Unnatural Causes was Vital Pictures’ first project—the series originated with California Newsreel—and Smith served as its executive producer. The company’s most recent film, which Smith co-produced and directed, is Herskovits at the Heart of Blackness. The film focuses on the controversial 20th century anthropologist Melville J. Herskovits and his impact on African American identity. It is scheduled to air on PBS’s "Independent Lens" series this season.
Smith said the mission of the company is to lift up those issues where the driving idea has to do with social justice. In the Herskovits film, for example, “we look at how we in academia create knowledge about other people, how we can deny the opportunity for others to speak their truth, and from there, we look at the consequences of those actions,” Smith said.
As a storyteller and a film producer, Smith sees as his mission to illuminate “the powerful, driving ideas that are out there but not usually accessible to the public. By example, he cites the research the production team did for Unnatural Causes.
“The concept of social determinants of health is not new. It’s been around for at least 100 years. But we found only two pieces of research on the subject that were written for a general reader like you and me. Yet in academia, there are at least 600 papers on this subject published every year.
“Most scholars aren’t paid or trained to talk to the public about their work—and that’s where Vital Pictures come in to make that information accessible through stories to a public who hasn’t had the opportunity to see or hear any of it.”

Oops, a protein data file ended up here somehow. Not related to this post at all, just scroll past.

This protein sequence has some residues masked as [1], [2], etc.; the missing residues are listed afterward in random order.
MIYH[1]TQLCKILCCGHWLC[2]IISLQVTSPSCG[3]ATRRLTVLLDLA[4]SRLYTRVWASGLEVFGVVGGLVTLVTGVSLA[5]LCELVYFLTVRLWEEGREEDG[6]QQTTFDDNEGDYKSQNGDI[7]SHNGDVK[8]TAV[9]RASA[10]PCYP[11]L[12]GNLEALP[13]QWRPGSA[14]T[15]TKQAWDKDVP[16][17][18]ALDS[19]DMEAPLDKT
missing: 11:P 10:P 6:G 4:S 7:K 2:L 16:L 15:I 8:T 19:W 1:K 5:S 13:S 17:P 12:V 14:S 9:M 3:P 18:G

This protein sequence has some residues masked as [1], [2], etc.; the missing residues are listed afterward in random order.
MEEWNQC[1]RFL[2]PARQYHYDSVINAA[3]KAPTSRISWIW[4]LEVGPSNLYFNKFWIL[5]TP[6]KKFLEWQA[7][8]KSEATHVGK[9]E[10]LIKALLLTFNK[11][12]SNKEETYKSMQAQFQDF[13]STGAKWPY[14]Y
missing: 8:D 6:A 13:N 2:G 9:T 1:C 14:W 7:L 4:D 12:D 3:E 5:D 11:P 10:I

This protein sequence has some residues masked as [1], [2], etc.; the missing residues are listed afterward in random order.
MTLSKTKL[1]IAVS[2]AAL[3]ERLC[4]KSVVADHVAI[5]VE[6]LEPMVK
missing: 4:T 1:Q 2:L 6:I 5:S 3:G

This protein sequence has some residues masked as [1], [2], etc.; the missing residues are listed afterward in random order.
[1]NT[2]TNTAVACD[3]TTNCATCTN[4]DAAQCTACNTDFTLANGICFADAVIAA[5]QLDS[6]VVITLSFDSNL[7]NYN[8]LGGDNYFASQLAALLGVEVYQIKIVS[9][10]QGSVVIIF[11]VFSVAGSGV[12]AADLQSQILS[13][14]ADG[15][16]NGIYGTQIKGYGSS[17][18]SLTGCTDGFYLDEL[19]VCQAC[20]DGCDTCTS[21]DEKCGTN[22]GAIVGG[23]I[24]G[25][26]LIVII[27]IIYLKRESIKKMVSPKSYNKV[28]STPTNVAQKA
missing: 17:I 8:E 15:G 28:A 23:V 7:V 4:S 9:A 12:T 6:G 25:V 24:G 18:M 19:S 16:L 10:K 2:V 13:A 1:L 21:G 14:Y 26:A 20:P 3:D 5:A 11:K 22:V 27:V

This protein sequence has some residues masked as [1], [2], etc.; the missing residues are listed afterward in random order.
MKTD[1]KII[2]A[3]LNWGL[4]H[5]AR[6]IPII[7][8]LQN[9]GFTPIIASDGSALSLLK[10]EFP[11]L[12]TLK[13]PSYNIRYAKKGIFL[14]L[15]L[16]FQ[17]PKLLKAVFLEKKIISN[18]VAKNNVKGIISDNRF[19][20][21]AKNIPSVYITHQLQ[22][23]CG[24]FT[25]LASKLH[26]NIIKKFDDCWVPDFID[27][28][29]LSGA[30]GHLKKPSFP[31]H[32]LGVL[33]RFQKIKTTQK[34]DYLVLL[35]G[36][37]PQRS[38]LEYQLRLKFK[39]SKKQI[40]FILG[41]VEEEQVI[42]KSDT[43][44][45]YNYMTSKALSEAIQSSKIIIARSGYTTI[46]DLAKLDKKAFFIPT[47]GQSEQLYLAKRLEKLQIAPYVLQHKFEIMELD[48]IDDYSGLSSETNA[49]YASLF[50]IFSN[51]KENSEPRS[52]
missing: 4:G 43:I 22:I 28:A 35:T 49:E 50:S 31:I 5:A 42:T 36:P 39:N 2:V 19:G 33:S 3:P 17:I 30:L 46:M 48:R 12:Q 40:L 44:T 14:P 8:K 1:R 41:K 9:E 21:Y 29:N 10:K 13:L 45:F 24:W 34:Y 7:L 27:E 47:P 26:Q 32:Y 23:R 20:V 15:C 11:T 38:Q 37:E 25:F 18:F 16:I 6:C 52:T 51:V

Smith hopes that the work of Vital Pictures can be part of transformation in our society. While they are aired on public television, the final audience for the films, he said, are the schools, the workshops, the organizations that focus on justice and equity, and can initiate the process of transformation.
Advice for up and coming filmmakers
Reflecting on how he became involved in the film documentary industry, he said, “I came up in this business in a different era—about 30 years ago. I entered the field as a writer. I didn’t have any technical skills. I don’t know that you can do that now. The field of media technology is vast, but it’s also accessible. So, if you want to get into this business, one—you should know about the technology, and two—you should know how to write and tell a story.”
With regard to the latter, he said, “creating and building relationships to build trust with your subjects is critical in being able to tell their stories.”
He also recommended reading, watching TV documentaries and films of directors you admire. “Ask yourself why does it work for you, what about it moves you.”
“I learned a lot about my craft watching as an intern or apprentice. You need to do your own research about where those kinds of opportunities are and where the funding is,” Smith said. “Finally, it’s important you have a worldview, a vision of what you want to do, what you want and need to say, and why it is you want to be in this business.
“With the exceptions of Michael Moore and Ken Burns, documentary doesn’t pay, so you’d better have passion for it. You’ve got to be in it for the art and for the passion.”
Arline Datu is a freelance writer and communications consultant living in St. Paul.
By Arline Datu
Oct. 8, 2009
Contact Julie Michener, (651) 690-6521